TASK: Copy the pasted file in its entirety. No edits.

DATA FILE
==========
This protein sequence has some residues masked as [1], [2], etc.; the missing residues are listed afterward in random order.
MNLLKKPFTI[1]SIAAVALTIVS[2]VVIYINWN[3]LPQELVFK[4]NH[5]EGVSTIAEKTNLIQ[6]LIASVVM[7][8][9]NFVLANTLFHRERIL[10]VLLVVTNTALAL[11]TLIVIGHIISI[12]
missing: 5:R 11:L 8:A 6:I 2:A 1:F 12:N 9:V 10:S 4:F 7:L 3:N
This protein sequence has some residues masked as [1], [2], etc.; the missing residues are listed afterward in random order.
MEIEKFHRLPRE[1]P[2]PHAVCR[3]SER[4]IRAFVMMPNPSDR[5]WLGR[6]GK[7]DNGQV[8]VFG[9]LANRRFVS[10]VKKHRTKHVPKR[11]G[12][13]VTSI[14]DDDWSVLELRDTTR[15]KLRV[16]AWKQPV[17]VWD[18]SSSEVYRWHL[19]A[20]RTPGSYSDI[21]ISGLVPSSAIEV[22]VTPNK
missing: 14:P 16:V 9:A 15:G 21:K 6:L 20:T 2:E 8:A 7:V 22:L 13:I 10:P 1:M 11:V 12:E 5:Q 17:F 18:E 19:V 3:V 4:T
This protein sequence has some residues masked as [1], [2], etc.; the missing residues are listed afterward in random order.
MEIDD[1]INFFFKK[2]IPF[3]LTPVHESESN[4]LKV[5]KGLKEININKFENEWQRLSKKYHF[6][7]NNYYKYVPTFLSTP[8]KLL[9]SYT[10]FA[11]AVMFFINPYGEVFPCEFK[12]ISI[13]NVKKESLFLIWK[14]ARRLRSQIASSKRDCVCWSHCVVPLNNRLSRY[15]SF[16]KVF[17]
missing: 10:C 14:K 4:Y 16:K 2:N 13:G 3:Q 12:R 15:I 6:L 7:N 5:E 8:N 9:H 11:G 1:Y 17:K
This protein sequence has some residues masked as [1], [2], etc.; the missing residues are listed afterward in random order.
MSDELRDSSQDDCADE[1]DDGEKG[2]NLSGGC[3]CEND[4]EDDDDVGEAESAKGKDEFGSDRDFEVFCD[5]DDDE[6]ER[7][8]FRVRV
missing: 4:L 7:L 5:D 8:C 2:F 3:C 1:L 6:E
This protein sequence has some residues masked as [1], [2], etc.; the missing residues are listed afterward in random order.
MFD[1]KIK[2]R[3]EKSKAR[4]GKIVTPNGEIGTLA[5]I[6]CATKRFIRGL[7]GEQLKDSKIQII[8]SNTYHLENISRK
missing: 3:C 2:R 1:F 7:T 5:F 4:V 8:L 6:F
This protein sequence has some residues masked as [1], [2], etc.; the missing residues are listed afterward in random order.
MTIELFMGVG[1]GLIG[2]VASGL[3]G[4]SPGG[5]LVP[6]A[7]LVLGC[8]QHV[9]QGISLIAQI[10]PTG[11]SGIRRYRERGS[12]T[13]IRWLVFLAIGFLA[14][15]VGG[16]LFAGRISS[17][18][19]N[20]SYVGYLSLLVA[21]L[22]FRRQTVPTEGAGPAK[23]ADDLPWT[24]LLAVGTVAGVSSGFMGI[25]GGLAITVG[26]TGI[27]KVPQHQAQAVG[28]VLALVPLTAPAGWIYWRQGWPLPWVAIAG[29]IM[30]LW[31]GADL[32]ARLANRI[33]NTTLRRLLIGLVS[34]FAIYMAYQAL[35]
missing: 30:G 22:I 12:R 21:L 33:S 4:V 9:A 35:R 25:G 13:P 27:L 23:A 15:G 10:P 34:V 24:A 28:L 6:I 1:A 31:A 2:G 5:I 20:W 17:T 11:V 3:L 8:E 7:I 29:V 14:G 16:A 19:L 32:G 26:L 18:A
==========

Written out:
This protein sequence has some residues masked as [1], [2], etc.; the missing residues are listed afterward in random order.
MNLLKKPFTI[1]SIAAVALTIVS[2]VVIYINWN[3]LPQELVFK[4]NH[5]EGVSTIAEKTNLIQ[6]LIASVVM[7][8][9]NFVLANTLFHRERIL[10]VLLVVTNTALAL[11]TLIVIGHIISI[12]
missing: 5:R 11:L 8:A 6:I 2:A 1:F 12:N 9:V 10:S 4:F 7:L 3:N
This protein sequence has some residues masked as [1], [2], etc.; the missing residues are listed afterward in random order.
MEIEKFHRLPRE[1]P[2]PHAVCR[3]SER[4]IRAFVMMPNPSDR[5]WLGR[6]GK[7]DNGQV[8]VFG[9]LANRRFVS[10]VKKHRTKHVPKR[11]G[12][13]VTSI[14]DDDWSVLELRDTTR[15]KLRV[16]AWKQPV[17]VWD[18]SSSEVYRWHL[19]A[20]RTPGSYSDI[21]ISGLVPSSAIEV[22]VTPNK
missing: 14:P 16:V 9:A 15:G 21:K 6:L 20:T 2:E 8:A 7:V 22:L 13:I 10:P 1:M 11:V 12:E 5:Q 17:F 18:E 19:V 3:V 4:T
This protein sequence has some residues masked as [1], [2], etc.; the missing residues are listed afterward in random order.
MEIDD[1]INFFFKK[2]IPF[3]LTPVHESESN[4]LKV[5]KGLKEININKFENEWQRLSKKYHF[6][7]NNYYKYVPTFLSTP[8]KLL[9]SYT[10]FA[11]AVMFFINPYGEVFPCEFK[12]ISI[13]NVKKESLFLIWK[14]ARRLRSQIASSKRDCVCWSHCVVPLNNRLSRY[15]SF[16]KVF[17]
missing: 10:C 14:K 4:Y 16:K 2:N 13:G 3:Q 12:R 15:I 6:L 7:N 5:E 8:N 9:H 11:G 1:Y 17:K
This protein sequence has some residues masked as [1], [2], etc.; the missing residues are listed afterward in random order.
MSDELRDSSQDDCADE[1]DDGEKG[2]NLSGGC[3]CEND[4]EDDDDVGEAESAKGKDEFGSDRDFEVFCD[5]DDDE[6]ER[7][8]FRVRV
missing: 4:L 7:L 5:D 8:C 2:F 3:C 1:L 6:E
This protein sequence has some residues masked as [1], [2], etc.; the missing residues are listed afterward in random order.
MFD[1]KIK[2]R[3]EKSKAR[4]GKIVTPNGEIGTLA[5]I[6]CATKRFIRGL[7]GEQLKDSKIQII[8]SNTYHLENISRK
missing: 3:C 2:R 1:F 7:T 5:F 4:V 8:L 6:F
This protein sequence has some residues masked as [1], [2], etc.; the missing residues are listed afterward in random order.
MTIELFMGVG[1]GLIG[2]VASGL[3]G[4]SPGG[5]LVP[6]A[7]LVLGC[8]QHV[9]QGISLIAQI[10]PTG[11]SGIRRYRERGS[12]T[13]IRWLVFLAIGFLA[14][15]VGG[16]LFAGRISS[17][18][19]N[20]SYVGYLSLLVA[21]L[22]FRRQTVPTEGAGPAK[23]ADDLPWT[24]LLAVGTVAGVSSGFMGI[25]GGLAITVG[26]TGI[27]KVPQHQAQAVG[28]VLALVPLTAPAGWIYWRQGWPLPWVAIAG[29]IM[30]LW[31]GADL[32]ARLANRI[33]NTTLRRLLIGLVS[34]FAIYMAYQAL[35]
missing: 30:G 22:I 12:R 21:L 33:S 4:V 9:A 35:R 25:G 13:P 27:L 23:A 15:G 10:P 34:V 24:A 28:L 6:I 1:A 31:A 2:G 5:I 20:W 17:T 11:V 3:L 8:E 7:I 29:V 14:G 16:A 19:L 32:G 26:L 18:A